2. Run the programming software and wait for the communication
    3. Check if the WiFi switch on the PSP is in the “up” position
    4. The RED LED on the programmer should also go ON after some seconds
    5. Connect the power cable and press the power switch to see the
    green power LED
    6. Then press the “Read NAND Silicon ID” button on the main window.

    Step 6 should return:

    0xEC35A5BD for TA082/086
    0xEC75A5BD for TA079/081

    If you get another value then your soldering is bad!

    For example if you receive 0x00000000 or 0xFFFFFFFF then it can be a
    bad soldering and/or power supply problem from the side of the PSP
    motherboard. Look at flex cable and all around it.
    If the value is still different then expected (not zero and not FF)
    then your soldering is bad but all other factors are ok. Try to
    re-solder a flex cable only.
    If you get the proper silicon signature (ID) then you can be fully
    sure that you have done it right.

    If you mess up the edge contact of the flex PCB then you can replace
    the flex or shorten the contact using a microscope. You can simply
    shorten them by half or so. You can cut 0.1 to 0.3mm using a surgical
    knife and good magnification to cut the melted edge and then solder


    Always use a lot of SMD FLUX, look for short circuits and don’t kill
    the motherboard with the sand paper.

    Before assembling the PSP you should either cut a hole into the metal shielding or just leave it away as it is not required in any way.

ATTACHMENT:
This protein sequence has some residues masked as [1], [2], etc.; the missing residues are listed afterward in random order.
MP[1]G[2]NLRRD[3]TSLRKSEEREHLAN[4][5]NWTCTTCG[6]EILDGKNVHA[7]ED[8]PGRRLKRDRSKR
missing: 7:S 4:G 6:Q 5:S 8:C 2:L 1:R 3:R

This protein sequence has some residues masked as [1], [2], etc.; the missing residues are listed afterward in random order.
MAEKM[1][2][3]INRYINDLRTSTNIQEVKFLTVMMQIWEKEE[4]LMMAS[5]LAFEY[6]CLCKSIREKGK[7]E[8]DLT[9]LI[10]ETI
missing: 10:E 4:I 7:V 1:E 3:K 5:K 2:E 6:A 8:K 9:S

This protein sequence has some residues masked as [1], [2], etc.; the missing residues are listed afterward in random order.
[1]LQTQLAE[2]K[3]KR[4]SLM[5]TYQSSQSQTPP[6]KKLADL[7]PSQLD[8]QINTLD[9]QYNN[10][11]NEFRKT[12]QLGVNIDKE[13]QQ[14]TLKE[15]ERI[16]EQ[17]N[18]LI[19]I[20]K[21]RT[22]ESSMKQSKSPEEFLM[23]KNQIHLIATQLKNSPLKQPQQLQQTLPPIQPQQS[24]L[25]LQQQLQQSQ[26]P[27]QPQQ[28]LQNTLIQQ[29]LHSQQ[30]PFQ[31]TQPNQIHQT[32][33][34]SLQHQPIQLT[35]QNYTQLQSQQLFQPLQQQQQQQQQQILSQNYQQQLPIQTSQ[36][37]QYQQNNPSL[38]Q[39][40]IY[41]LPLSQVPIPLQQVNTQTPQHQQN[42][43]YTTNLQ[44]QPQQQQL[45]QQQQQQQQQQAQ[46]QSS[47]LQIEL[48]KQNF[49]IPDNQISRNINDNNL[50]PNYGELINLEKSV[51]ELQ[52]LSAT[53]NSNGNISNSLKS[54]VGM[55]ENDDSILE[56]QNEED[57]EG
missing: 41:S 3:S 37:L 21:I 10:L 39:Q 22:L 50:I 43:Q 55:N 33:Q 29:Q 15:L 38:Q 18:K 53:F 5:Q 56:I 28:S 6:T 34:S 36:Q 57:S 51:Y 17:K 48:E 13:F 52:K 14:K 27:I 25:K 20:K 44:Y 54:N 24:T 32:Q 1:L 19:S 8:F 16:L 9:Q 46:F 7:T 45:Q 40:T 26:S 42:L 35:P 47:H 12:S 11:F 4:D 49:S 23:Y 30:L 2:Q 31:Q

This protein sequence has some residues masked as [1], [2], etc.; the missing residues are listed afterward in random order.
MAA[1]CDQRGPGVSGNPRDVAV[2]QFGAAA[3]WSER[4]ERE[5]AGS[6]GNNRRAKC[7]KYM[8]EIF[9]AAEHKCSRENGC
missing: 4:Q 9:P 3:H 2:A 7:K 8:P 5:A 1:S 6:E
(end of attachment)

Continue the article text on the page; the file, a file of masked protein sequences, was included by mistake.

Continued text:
6. epekbrick

    epekbrick Regular member

    May 9, 2007
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  7. CKhaleel

    CKhaleel Regular member

    Feb 26, 2007
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    No prob.
  8. foxrider

    foxrider Guest

    hey epekbrick did u ever get it to work?
  9. epekbrick

    epekbrick Regular member

    May 9, 2007
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    i tried but no luck i dont know if thats what u wanted to hear but yea i missed it up but my friend sold me his psp for 50 bucksit really hard
  10. foxrider

    foxrider Guest

    i bet it is but i was thinkin about doing it sojust in case
  11. jadenx

    jadenx Member

    Aug 8, 2007
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    Hey any one knows where can i get me devolution install im in LA but i can't find anyone to install it i found a guy be hes in san francisco but he charges $125 just to install it but i have to pay for shipping both ways to so can anyone help me find an installer in LA that's also cheaper